People in a negative mood provide more accurate eyewitness accounts than people in a positive mood state, according to new research.
The surprise finding, which is to be published in the Journal of Experimental Social Psychology, is the first to assess the effect of mood on memory and human thinking.
People in a positive mood such as happiness were shown under experimental conditions to have relatively unreliable memories, and show poorer judgement and critical thinking skills. By contrast, those who experienced a negative mood such as sadness were shown to provide more reliable eyewitnesses accounts and exercise superior thinking and communication skills.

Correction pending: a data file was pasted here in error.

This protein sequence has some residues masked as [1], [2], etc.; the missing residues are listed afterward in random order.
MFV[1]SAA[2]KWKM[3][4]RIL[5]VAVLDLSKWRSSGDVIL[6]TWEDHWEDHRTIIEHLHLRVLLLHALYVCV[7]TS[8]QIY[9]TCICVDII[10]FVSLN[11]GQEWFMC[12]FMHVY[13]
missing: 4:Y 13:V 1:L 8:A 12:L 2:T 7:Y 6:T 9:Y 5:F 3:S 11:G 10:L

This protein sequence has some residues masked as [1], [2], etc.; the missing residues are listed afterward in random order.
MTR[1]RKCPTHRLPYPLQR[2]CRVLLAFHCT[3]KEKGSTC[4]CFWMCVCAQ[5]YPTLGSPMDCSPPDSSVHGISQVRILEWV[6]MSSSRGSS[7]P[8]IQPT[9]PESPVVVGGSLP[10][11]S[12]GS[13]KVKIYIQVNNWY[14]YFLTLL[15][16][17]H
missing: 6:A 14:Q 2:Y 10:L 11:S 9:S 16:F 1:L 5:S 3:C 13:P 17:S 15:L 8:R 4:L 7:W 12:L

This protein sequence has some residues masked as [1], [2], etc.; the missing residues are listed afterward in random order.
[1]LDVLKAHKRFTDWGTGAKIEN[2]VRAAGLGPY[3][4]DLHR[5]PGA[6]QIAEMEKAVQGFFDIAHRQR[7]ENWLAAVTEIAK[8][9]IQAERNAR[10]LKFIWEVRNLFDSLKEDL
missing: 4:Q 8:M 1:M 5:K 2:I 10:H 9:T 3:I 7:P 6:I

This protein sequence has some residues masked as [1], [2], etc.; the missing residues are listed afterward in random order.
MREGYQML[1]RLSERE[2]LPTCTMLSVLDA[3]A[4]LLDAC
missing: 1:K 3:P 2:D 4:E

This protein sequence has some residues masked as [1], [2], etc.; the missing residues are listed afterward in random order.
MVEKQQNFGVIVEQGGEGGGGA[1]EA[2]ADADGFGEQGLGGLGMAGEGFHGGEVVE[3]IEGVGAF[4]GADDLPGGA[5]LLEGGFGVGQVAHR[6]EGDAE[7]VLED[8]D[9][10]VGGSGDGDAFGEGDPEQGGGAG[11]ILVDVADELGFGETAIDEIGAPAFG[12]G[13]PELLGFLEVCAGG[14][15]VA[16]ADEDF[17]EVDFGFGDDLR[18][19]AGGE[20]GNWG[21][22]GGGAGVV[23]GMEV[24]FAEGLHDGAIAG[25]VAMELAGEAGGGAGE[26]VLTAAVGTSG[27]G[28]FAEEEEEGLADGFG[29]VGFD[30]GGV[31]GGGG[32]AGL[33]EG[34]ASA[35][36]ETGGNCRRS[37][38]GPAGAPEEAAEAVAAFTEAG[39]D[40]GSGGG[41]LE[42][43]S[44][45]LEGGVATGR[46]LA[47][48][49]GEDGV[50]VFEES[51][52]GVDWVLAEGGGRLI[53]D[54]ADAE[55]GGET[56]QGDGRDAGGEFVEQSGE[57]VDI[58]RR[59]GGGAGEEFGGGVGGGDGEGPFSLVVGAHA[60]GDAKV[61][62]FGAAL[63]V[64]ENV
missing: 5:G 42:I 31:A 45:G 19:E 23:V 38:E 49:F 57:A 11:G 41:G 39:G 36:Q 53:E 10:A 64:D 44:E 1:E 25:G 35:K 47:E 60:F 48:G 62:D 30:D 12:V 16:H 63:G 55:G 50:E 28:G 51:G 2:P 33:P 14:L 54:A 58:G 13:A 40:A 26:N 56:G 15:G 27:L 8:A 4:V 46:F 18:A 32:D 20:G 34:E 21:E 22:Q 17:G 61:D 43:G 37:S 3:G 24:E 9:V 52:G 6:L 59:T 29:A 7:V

Prof Joseph Forgas | EurekAlert!
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